Volunteers still needed as Salem’s homeless count gets underway

Every year, volunteers in the Salem area come together for the Point-In-Time count, a nationwide effort to survey all people who are homeless. 

But while the county, considered the federal government’s census of this disadvantaged group, has plenty of volunteers in outlying Marion and Polk counties, it is lacking people to count Salem’s homeless population on Tuesday, Jan. 24, Wednesday, Jan. 25, and on Saturday, Jan. 28. 

“We could use some in Salem,” Lisa Trauernicht, consultant for the Mid-Willamette Valley Homeless Alliance. “It’s not a problem. It just would be better to have more people canvassing the area.”

Volunteers can still sign up for the counts on Wednesday or Saturday.

She attributed the lack of volunteers to simple matters.

“It’s probably difficult for people during the week to get time off,” Trauernicht said. 

She declined to specify how many more volunteers were needed, but according to data available to her, 200-plus people have already registered.

The Point-In-Time Count, organized by the U.S. Department of Housing and Urban Development, not only accounts for homeless populations, but is the mechanism that triggers funding for federal programs the Salem area needs. 

“A lot of our local homeless services programs rely on HUD funding — shelters and some of the different outreach programs,” Trauernicht said. “The way that HUD knows what our needs are, is through this count. 

Gretchen Bennett, Salem city’s liaison on homelessness issues and a count volunteer, echoed Trauernicht’s comment on the importance of the count to securing federal HUD funding.

“It’s very important that we participate,” Bennett said.

During the count, volunteers like Bennett spend several days, in pairs of two, equipped with warm clothing and a mobile app, called Counting Us, conducting the survey..

“It’s certainly their choice if they would be willing to be surveyed,” Bennett said. 

Some of the questions, 21 in all, are about a person’s demographics. how long they’ve been homeless, where they stay, if they’re a veteran, do they acknowledge an addiction or a disability. 

“Meaningful” is how Bennett describes her interactions with the homeless. 

“People are so generous sharing about their lives and circumstances with me — I learn every year,” she said. “I’m grateful to participate.”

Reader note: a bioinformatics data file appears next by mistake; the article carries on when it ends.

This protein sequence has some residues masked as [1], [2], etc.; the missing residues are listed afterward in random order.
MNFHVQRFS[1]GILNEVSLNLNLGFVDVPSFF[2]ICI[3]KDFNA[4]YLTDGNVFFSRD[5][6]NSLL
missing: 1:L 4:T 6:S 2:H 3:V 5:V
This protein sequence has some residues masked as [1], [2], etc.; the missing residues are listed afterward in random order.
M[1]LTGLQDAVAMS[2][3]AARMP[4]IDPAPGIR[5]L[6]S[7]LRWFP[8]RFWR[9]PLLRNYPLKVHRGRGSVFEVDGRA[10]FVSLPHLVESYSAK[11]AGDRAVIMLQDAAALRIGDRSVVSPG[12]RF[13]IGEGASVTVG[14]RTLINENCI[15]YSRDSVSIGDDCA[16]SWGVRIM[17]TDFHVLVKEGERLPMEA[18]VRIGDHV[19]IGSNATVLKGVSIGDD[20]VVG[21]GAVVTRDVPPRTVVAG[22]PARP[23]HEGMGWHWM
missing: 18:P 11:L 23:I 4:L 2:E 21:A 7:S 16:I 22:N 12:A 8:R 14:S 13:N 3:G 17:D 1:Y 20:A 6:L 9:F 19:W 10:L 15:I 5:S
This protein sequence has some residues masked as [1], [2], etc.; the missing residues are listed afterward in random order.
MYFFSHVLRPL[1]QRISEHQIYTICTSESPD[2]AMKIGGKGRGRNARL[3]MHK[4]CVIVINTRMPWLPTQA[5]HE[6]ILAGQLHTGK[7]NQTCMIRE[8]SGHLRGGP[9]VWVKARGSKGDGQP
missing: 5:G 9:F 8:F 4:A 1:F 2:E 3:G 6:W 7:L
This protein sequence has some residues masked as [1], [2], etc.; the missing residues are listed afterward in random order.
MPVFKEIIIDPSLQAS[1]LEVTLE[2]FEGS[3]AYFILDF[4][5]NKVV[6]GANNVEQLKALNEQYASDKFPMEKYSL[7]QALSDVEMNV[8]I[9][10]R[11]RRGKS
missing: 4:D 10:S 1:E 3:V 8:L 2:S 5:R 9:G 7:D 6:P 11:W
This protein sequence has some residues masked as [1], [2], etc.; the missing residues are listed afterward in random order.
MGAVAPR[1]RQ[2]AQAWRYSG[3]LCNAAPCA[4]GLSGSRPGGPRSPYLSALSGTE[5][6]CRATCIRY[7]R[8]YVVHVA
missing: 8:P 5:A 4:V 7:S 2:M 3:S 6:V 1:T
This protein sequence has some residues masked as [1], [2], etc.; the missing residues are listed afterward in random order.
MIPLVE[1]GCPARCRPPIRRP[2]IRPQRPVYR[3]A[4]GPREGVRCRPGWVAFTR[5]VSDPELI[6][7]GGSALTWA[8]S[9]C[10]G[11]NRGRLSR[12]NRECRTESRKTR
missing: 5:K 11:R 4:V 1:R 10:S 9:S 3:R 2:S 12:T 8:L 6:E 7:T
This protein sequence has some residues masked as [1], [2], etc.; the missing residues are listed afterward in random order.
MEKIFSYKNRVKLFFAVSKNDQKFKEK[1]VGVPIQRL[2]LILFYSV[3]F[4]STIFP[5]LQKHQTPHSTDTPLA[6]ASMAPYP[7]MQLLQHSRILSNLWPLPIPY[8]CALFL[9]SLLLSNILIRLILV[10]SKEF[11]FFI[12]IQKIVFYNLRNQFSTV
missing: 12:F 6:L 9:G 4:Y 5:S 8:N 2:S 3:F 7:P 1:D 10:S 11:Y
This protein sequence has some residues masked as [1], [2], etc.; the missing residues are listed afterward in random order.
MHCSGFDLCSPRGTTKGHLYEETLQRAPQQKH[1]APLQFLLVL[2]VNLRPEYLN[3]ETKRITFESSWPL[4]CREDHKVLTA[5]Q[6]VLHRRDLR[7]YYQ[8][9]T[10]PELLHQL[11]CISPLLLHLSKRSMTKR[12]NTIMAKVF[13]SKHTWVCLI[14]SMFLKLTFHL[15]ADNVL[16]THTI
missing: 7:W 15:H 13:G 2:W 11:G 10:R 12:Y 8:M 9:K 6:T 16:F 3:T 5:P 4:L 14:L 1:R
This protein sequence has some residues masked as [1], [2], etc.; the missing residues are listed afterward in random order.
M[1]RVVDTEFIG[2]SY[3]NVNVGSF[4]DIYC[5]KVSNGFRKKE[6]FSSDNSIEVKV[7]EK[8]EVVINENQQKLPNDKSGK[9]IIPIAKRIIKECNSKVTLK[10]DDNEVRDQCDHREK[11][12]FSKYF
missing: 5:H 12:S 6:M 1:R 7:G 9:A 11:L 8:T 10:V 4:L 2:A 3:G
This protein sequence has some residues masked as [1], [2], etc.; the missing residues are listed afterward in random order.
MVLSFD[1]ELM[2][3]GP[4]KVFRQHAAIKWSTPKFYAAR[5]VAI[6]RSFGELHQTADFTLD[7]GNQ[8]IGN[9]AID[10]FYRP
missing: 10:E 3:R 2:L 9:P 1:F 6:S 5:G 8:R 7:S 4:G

Bennett believes “things will go well” during the 2023 count. 

“I am prepared to greet my volunteers on Tuesday morning, make sure they’ve been oriented and have all of their questions answered,” she said. 

Bennett encouraged potential volunteers to sign up by calling it “an amazing opportunity” to not only learn about the homeless population and help, but to play a role in bringing more federal programs to Salem. 

“Don’t be shy. Don’t feel you need to have particular training because training is provided,” Bennett said. 

Trauernicht believes the count “puts a face to what … it’s really like for people living unsheltered.”

She cautioned that anyone who has not signed up for PIT probably should not count the very day they decide to join — that is because training needs to take place. Training includes watching a short video. Instead, Trauernicht recommends people sign up to volunteer the following day of their decision.

For more information on volunteering for the PIT count, go to

News tip? Contact reporter Kevin Opsahl by email: [email protected].

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Kevin Opsahl is the education reporter for Salem Reporter. He was previously the education reporter for The Mail Tribune, based in Medford. He has reported for newspapers in Utah and Washington and freelanced. Kevin is a 2010 graduate of Central Washington University in Ellensburg, Washington, and is a native of Maryland.